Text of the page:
The title is actually a corruption of Ecclesiastes 12:12 wherein “the preacher,” whoever that was–the implication is that he is Solomon, but I wonder–said, “Of making many books there is no end, and much study is a weariness of the flesh.”
We beg to differ. But of course, we have access to a much greater variety of books than even Solomon did.
One of my friends begins our too-infrequent visits with, “What books are you reading?” and another with, “What book is by your bedside at this moment?”
My wife laughs at that last question, because for me, it’s not “book,” but “books.” Usually a pile of them. Some I read, some I started on and stopped, and often I’m somewhere in the midst of three or four which I fully intend to finish.
The ones by my bed at the moment are mostly World War II era books. I don’t get very far at night before sleep beckons. I’m halfway through “You Must Remember This: The Filming of Casablanca.” I checked it out of the Jefferson Parish Library, one of my favorite places. “Casablanca” is one of my favorite movies.
The last book I finished was–ready for this?–Jane Austen’s “Pride and Prejudice.” I know, I know, it’s a “woman’s book.” Here’s how it happened that I came to read it.
A few months ago, I mentioned here that Greer Garson is one of my favorite old-time movie stars. I’d just read a biography of her, “A Rose for Mrs. Miniver: The Life of Greer Garson” by Michael Troyan. Soon, TCM played her 1930-ish movie “Pride and Prejudice” so I watched it, and was smitten. Great movie, excellent role.
Then, a few weeks ago, PBS ran the 1995 BBC-A&E 6 hour adaptation of “Pride and Prejudice” on several Sunday nights. This time, I wasn’t smitten; I was blown away. What a fascinating movie. The central character of P & P is Elizabeth Bennett, which was Greer Garson’s role. In the 1995 version, Jennifer Ehle has the part and may I say, will forever own it. If ever a person was born for a particular role, it is she.
(My English teacher at Winston County High, Pearl Lovett, would beam at my saying, “It is she.” Everything inside me wants to say,”It’s her!”)
Then, two things happened. I noticed Barnes & Noble has an entire shelf of “classics,” defined by Mark Twain as books everyone wants to have read but no one wants to read, including P & P, for about 7 dollars. A bargain, and I bought it. Then, in the atrium at Ochsner Hospital a few days later, a bookseller had a huge display of discounted books, among them the three DVDs of the 1995 “Pride and Prejudice” along with a book on its making. I bought it, and quickly devoured it.
The wonderful thing is how true to the book was that movie.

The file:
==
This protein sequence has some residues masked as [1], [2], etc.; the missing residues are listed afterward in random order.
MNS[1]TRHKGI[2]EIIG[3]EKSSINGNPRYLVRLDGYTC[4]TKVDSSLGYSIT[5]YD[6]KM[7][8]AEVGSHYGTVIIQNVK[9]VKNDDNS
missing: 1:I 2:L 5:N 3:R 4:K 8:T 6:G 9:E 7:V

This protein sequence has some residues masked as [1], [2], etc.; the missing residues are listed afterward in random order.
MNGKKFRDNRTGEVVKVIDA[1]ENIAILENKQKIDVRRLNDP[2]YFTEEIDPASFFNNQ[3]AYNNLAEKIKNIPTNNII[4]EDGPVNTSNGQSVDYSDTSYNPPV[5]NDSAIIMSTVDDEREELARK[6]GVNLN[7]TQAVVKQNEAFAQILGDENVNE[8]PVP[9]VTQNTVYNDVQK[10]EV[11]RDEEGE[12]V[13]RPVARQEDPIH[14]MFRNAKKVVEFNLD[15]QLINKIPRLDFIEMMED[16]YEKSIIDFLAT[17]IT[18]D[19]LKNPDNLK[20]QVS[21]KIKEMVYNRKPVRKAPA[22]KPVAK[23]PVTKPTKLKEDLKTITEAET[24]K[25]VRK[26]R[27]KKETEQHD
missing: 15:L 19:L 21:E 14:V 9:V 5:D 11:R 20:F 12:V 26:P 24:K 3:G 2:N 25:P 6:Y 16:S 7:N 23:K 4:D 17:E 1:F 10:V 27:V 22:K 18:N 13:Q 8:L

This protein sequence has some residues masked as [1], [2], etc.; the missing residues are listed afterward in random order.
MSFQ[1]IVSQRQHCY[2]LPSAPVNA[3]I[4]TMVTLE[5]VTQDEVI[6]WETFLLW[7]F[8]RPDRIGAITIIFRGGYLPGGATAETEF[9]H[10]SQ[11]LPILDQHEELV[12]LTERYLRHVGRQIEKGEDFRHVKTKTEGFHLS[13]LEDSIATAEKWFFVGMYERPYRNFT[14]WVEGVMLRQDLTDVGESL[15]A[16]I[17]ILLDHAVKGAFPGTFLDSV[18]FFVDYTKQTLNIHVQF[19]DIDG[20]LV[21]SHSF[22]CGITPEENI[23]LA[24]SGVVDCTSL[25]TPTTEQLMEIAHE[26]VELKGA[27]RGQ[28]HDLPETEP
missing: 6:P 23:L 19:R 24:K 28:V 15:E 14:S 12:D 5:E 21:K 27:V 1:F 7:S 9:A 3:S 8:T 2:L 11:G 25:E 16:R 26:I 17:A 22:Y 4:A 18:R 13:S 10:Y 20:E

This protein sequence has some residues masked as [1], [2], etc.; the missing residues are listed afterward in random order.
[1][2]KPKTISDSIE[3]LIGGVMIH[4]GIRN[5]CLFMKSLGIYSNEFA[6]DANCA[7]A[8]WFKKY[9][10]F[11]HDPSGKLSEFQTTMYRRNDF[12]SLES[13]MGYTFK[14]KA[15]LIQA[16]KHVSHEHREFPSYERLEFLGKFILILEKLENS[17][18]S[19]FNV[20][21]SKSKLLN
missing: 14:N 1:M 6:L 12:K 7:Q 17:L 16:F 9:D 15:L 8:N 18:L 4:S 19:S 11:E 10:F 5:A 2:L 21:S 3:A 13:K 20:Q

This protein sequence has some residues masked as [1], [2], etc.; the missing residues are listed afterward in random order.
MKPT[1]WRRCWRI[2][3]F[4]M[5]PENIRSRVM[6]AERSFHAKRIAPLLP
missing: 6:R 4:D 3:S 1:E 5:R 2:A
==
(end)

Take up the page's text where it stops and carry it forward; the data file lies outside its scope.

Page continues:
Since then, I’ve quietly asked and found that many of my friends (the female variety) have read Jane Austen’s P & P five times, ten times. Few men have read it once.
The funniest thing. At the end of the Barnes & Noble book, they’ve included a couple of pages of paragraphs by famous writers about this book. No one was neutral, they loved it or hated it. Here are two excerpts you will enjoy.
“Nothing very much happens in her books, and yet, when you come to the bottom of a page, you eagerly turn it to learn what will happen next. Nothing very much does and again you eagerly turn the page. The novelist who has the power to achieve this has the most precious gift a novelist can possess.” (W. Somerset Maugham)
“Jane Austen’s books, too, are absent from this library. Just that one omission alone would make a fairly good library out of a library that hadn’t a book in it.” (Mark Twain)
But I loved it.
I’m sort of reading “Maisie Dobbs” and the second in that series “Birds of a Feather” by Jacqueline Winspear, a nice British lady who was in town last week for a book-signing at Octavia Books in uptown. I went by, met her, bought the latest in the series, and listened to her tell how she came to write these novels. Since I’ve taken all your time to tell about Pride & Prejudice, I’ll not go into that lengthy story.
However, I’m struck by the power of a novelist. You have some strong convictions, prejudices, opinions, desires, or regrets, and you sit at the computer and create a world–or a tiny sliver of it–and populate it with people who will carry out your wishes, speak your words, undo what you did and maybe get it right this time, or inflict punishment on someone you’d like to. Novelists are gods in their own microscopic universes.
I don’t write fiction, but I love reading it. Often it’s truer than the non-fiction found on most bookshelves. You are actually telling a true story, but since it’s a novel and not supposed to pertain to any particular persons, you can let it all hang out, tell the full story, and simply change a few names and falsify enough details that it passes as a novel. If you do it well, you can change lives or even transform society. Many novels have.
The best reading of all is the Scriptures. Nothing supplants that. I start every day with several chapters. At the moment, I’m in the middle of II Kings–underlining, high-lighting, and marking up this Bible to give to my granddaughter Erin when I finish.
The Bible occupies a class all alone. It’s the only book I know you can read repeatedly and find new insights every time which eluded you all the previous times.
So, what are you reading? What book is on your nightstand?